The finances of buying and owning a car

07 Apr 2021

Should I buy or lease?

What are the perks of leasing? Lower monthly payments, a fresh new car every few years, and maintenance handled by the owner. Now you might be thinking, why would anyone buy a car? The car owner that is leasing to you has to make money somehow, otherwise, they would go out of business pretty quickly! Signing a lease incurs fees that you will pay for every lease you enter. Over the long term, leasing will cost you more money because of these fees. The optimum "bang for your buck" would be to buy a slightly used car to avoid the initial depreciation cost of a new car (~25% per year for new cars vs ~15% for used) and drive it as long as possible after you are done with your payments.

How much should my down payment be?

The best answer here is to pay off the whole cost of the vehicle and not to finance a liability (a car only costs money and does not provide an income). However, this is probably not practical to save for months to buy a car in cash. For the minimum down payment, you should aim for no less than 10% of the total cost of used cars and at least 20% on new cars. This is to show your lender that you are motivated to pay them back and will be more likely to be approved for the loan. The benefit to you will be lower total interest paid and might also result in a lower interest rate! A lower interest rate will mean a lower monthly payment. Not being able to put down the recommended down payment could be a sign that you are looking at a vehicle that is outside of your budget as well. Consider waiting until you save up more money, look for a cheaper car, or remove some of the add ons that the dealer might be pushing on you.

Buying a car is more than just the sticker price

When deciding to buy a car, we usually just consider the impact the monthly payment will have on our budget. If you are not taking the hidden expenses into account, you can quickly blow your budget and get stuck with a car you cannot afford!

These unexpected costs and fees come in two varieties, avoidable and unavoidable. The unavoidable costs and fees are things like taxes, insurance, and registration. These need to be factored into your vehicle's cost assessment as they will definitely be responsible for increasing your total purchase price. Taxes will depend on the city and state you live in but can range from 2-7.25% of the total price. Full coverage insurance will be required if you are financing your car and, again, depends on where you live as well as the value of the car. Buying a brand new, risky sports car will cost much more to cover than a used minivan. Registration on the vehicle could include emissions and safety checks along with the license plate and yearly registration sticker. Registration will also fluctuate based on the Blue Book value of the car you are buying. While these are all mandatory, you can strategically lower these costs! Buying a used and "less risky" type of car will both work toward lowering all of these unavoidable costs.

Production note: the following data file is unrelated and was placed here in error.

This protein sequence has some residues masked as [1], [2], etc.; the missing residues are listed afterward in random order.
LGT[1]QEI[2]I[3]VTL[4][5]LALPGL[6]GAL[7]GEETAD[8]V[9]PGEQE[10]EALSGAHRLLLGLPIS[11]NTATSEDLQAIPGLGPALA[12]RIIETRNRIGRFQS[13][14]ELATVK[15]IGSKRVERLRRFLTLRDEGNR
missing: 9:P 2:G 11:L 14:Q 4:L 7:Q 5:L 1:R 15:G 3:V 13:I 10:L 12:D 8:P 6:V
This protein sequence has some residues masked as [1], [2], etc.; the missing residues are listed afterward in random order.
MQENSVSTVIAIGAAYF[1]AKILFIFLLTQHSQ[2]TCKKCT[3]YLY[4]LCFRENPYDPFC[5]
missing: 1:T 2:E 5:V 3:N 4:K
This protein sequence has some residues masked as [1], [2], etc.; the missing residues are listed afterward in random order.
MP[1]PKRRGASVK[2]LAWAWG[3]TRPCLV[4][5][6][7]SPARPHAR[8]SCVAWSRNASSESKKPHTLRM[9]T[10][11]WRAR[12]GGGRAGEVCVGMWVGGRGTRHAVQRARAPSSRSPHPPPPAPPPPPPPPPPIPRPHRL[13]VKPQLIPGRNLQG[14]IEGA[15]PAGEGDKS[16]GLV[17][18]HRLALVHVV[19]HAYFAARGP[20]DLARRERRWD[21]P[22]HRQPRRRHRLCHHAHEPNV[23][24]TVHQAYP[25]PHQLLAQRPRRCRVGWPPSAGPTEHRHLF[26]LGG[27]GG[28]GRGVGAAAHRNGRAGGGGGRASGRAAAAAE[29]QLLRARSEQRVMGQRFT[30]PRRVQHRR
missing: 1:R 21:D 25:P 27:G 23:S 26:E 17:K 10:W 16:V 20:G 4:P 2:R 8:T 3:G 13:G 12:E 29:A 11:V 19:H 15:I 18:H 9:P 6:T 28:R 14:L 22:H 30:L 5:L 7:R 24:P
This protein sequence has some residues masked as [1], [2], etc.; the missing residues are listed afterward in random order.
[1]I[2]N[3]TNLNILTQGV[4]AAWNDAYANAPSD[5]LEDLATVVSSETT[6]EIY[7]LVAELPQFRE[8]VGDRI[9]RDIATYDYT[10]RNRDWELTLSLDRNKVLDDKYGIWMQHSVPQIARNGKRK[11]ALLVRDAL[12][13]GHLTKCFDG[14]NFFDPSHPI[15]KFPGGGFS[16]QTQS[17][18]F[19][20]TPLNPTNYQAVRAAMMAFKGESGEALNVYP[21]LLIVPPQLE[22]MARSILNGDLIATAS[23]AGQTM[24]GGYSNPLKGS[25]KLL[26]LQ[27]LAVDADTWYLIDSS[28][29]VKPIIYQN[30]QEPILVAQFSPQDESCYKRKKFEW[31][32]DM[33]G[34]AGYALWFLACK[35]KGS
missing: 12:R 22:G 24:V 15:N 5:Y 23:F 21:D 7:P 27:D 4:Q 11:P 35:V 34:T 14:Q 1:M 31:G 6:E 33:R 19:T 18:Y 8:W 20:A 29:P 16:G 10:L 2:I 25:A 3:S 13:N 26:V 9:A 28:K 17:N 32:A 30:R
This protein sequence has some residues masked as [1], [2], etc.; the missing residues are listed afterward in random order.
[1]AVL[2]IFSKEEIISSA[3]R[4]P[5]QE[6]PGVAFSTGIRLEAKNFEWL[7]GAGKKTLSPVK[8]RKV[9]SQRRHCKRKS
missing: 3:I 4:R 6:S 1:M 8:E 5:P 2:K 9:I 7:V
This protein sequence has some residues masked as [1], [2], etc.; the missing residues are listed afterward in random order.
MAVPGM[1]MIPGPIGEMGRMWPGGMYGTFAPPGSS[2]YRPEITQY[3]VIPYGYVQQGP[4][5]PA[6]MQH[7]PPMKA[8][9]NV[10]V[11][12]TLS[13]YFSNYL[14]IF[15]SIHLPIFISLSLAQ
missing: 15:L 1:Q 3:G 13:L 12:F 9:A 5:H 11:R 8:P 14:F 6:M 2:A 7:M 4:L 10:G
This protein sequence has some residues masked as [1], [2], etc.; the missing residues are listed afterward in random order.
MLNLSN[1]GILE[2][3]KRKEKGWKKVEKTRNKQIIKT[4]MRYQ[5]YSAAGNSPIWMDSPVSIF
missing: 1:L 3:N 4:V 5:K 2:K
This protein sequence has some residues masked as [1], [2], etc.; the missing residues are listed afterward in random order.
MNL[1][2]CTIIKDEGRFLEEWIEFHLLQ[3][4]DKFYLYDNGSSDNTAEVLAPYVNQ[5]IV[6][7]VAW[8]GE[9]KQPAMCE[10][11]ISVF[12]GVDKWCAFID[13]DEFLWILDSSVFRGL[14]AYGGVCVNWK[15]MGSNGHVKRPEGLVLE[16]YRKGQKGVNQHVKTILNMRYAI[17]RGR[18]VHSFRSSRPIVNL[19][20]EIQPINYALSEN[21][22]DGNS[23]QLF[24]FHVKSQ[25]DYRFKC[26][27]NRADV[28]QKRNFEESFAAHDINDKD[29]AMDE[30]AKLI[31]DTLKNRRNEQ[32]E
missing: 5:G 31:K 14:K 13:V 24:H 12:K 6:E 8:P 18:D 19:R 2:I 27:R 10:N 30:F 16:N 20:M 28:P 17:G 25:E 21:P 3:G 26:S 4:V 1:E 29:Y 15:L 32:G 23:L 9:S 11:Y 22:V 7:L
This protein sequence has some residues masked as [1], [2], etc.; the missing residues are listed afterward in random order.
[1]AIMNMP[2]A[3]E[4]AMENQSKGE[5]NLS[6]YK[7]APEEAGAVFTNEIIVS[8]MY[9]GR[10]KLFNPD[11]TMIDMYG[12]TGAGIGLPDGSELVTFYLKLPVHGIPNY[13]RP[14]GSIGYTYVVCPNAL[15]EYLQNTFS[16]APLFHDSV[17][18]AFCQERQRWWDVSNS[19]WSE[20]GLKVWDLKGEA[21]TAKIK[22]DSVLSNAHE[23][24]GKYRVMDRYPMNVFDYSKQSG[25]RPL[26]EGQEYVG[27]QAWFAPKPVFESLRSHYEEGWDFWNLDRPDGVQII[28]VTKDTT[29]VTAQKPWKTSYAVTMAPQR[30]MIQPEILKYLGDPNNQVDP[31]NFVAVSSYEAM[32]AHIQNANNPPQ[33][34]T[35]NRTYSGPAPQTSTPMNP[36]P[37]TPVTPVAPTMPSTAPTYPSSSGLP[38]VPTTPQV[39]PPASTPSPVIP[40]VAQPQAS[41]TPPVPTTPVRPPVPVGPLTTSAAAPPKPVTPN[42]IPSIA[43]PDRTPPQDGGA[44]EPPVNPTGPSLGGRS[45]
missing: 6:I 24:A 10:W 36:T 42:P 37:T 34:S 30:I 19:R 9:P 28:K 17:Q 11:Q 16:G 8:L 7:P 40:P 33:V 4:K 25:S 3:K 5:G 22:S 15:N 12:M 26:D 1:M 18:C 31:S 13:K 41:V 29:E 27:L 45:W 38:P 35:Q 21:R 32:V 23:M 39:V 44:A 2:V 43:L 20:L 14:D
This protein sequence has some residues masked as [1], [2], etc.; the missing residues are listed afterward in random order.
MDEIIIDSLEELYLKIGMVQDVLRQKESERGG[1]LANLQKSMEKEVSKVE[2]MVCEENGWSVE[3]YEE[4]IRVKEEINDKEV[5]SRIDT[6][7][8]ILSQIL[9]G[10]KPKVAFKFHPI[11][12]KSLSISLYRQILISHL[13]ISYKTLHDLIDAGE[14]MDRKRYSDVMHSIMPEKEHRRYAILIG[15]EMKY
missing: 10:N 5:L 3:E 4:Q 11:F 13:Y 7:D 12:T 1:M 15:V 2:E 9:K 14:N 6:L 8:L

Avoidable costs, on the other hand, are usually "upcharges" offered by the dealership selling you the car. As soon as you pick out the car you want and are excited to drive it off of the lot, the "finance person" will want to talk to you. They are going to start pushing a lot of add ons to the car. These might include extended warranties and service packages, tinted windows, paint/windshield/key protection, etc. These add-on expenses are usually never used or are extremely overpriced. This is where dealerships can make a lot of extra money and leave you blowing up your budget. Doing your research beforehand will allow you to knowledgeably accept or decline these additions without feeling pressured. Other avoidable expenses are the services that the dealership is providing. These pay the person that sold you the car a commission, the delivery costs to move the vehicle to you, or all of the paperwork and other logistics. To avoid these ancillary fees directly from the person selling the car. This will require a little more work from you to set up the loan and get all of the paperwork notarized but will also save you quite a bit of money on things like "delivery" and "handleing" fees.

Hidden costs:

  • Taxes
  • Insurance
  • Registration
  • Extended Warranties
  • Delivery Fees
  • Paint and Fabric Protection
  • Key Protection
  • Anti-Theft Window Etching
  • Gap Coverage
  • Windshield, Tire & Wheel, or Dent Protection
  • Tire and Wheel Packages
  • Maintenance Packages

Long-term cost of owning a car

When deciding to buy a car, we usually just consider the impact the monthly payment will have on our budget. If you are not taking the hidden long term expenses into account, you can quickly blow your budget and get stuck with a car you cannot afford!

What is a long-term expense? These are things like regular oil change, new tires, and inevitable repairs. These also overlap with the initial hidden costs mentioned above when it comes to annual registration and insurance. While all of these expenses are unavoidable, they can be planned for! Having your car break down and needing a new transmission or replacing all of your tires can be devastating! Repair shops will take advantage of this vulnerability by offering extremely high-interest credit cards (30% or more) regardless of your credit. How do you avoid this? Build these expenses into your monthly budget! Since these expenses will be few and far between, you might as well earn interest on this money. Setting up a savings account or investing (liquid assets so you can withdraw quickly) the money you put aside each month is a way to squeeze out a little extra value from your hard-earned money while reducing your vulnerability to unexpected expenses!